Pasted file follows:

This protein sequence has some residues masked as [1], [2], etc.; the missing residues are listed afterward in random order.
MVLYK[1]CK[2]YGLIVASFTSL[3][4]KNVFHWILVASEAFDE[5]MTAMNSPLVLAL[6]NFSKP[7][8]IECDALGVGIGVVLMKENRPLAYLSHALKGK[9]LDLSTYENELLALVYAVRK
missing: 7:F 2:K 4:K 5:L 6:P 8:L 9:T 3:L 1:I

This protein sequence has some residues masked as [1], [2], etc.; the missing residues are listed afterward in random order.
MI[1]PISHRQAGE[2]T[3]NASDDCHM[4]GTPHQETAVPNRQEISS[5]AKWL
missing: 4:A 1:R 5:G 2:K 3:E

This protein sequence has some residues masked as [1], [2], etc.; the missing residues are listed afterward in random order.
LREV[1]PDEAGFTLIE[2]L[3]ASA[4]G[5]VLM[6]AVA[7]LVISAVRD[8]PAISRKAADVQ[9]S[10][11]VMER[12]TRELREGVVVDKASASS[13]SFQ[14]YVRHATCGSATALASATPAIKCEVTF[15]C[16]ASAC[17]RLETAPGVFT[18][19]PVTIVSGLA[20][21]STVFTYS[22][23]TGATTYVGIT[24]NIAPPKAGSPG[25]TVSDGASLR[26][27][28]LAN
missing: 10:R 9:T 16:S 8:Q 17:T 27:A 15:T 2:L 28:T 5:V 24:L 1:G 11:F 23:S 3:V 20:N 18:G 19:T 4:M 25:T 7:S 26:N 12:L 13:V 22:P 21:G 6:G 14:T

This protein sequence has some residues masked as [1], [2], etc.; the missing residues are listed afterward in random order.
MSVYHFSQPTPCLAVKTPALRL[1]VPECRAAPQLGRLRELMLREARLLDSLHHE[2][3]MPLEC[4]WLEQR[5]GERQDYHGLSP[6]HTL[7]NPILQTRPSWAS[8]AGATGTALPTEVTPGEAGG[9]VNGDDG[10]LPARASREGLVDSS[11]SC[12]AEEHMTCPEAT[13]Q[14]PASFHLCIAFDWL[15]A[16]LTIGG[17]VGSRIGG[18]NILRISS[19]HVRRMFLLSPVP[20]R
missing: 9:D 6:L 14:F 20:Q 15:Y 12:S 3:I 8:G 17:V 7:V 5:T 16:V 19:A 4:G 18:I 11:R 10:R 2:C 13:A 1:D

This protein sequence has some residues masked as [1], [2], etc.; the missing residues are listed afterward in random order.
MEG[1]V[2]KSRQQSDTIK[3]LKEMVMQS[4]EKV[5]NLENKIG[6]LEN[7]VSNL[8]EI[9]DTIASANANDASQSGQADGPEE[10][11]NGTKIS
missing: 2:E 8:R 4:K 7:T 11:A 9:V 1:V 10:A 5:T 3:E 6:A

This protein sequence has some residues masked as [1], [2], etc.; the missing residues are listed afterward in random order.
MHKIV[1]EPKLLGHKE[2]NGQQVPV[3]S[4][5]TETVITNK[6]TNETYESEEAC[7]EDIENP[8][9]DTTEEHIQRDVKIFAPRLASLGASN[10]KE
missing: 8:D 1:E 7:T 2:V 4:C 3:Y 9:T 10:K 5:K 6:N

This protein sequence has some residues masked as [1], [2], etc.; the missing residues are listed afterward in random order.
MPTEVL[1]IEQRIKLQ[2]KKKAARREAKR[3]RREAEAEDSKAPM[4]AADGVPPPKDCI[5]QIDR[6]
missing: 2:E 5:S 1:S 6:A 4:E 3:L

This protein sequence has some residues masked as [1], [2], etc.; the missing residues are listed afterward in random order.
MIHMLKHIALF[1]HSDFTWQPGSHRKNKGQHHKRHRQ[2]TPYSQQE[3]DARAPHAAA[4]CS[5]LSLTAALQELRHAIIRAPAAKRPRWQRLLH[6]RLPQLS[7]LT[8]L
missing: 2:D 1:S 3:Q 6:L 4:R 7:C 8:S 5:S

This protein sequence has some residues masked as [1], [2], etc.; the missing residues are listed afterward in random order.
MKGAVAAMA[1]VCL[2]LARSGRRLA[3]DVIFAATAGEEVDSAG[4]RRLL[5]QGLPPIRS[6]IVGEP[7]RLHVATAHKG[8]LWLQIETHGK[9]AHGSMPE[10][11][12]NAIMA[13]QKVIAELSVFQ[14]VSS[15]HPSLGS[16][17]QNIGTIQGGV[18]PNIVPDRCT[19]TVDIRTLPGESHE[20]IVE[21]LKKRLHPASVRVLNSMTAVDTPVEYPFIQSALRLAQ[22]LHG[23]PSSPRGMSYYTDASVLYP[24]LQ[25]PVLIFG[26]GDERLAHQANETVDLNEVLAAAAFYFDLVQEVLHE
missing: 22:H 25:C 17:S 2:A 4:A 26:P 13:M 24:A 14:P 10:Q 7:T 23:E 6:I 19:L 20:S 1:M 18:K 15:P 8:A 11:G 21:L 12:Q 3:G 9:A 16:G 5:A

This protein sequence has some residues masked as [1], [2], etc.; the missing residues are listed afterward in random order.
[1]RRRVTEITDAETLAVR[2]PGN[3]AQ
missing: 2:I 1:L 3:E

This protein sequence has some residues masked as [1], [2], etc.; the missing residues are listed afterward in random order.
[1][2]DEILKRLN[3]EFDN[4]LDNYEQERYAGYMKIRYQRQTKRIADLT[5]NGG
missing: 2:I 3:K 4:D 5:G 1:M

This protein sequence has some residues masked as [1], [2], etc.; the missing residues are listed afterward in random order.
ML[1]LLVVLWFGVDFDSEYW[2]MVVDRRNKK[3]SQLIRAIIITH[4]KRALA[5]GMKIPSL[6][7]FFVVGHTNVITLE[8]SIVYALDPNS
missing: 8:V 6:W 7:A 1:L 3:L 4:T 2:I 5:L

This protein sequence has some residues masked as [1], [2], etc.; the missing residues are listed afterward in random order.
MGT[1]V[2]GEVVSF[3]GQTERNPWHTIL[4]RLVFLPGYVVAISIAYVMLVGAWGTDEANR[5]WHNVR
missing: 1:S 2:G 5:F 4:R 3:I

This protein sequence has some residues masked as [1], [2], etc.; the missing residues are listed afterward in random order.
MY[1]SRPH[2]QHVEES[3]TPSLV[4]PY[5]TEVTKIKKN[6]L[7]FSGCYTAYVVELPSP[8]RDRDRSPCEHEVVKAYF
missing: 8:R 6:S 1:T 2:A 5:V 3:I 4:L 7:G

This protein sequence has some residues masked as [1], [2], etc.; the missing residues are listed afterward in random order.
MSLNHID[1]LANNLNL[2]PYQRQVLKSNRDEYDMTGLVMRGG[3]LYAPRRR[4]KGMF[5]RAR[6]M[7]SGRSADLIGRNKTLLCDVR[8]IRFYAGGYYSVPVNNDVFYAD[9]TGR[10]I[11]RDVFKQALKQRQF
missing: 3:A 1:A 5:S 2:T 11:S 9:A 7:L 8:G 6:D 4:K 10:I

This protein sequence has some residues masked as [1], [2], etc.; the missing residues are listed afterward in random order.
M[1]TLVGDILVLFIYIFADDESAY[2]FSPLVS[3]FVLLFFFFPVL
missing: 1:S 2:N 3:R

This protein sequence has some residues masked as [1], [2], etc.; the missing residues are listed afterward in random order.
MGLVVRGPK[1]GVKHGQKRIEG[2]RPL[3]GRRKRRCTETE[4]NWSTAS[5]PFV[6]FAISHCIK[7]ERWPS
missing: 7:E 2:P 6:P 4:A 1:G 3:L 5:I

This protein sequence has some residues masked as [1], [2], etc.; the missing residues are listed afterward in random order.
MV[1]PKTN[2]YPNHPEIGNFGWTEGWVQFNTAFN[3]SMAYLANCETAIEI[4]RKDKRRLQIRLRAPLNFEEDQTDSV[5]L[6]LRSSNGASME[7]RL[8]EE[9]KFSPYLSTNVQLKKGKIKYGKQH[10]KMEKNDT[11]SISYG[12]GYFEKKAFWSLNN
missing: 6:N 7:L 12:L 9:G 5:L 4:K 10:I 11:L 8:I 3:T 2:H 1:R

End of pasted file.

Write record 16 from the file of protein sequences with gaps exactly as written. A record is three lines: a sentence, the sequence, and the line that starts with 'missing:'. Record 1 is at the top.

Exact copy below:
This protein sequence has some residues masked as [1], [2], etc.; the missing residues are listed afterward in random order.
M[1]TLVGDILVLFIYIFADDESAY[2]FSPLVS[3]FVLLFFFFPVL
missing: 1:S 2:N 3:R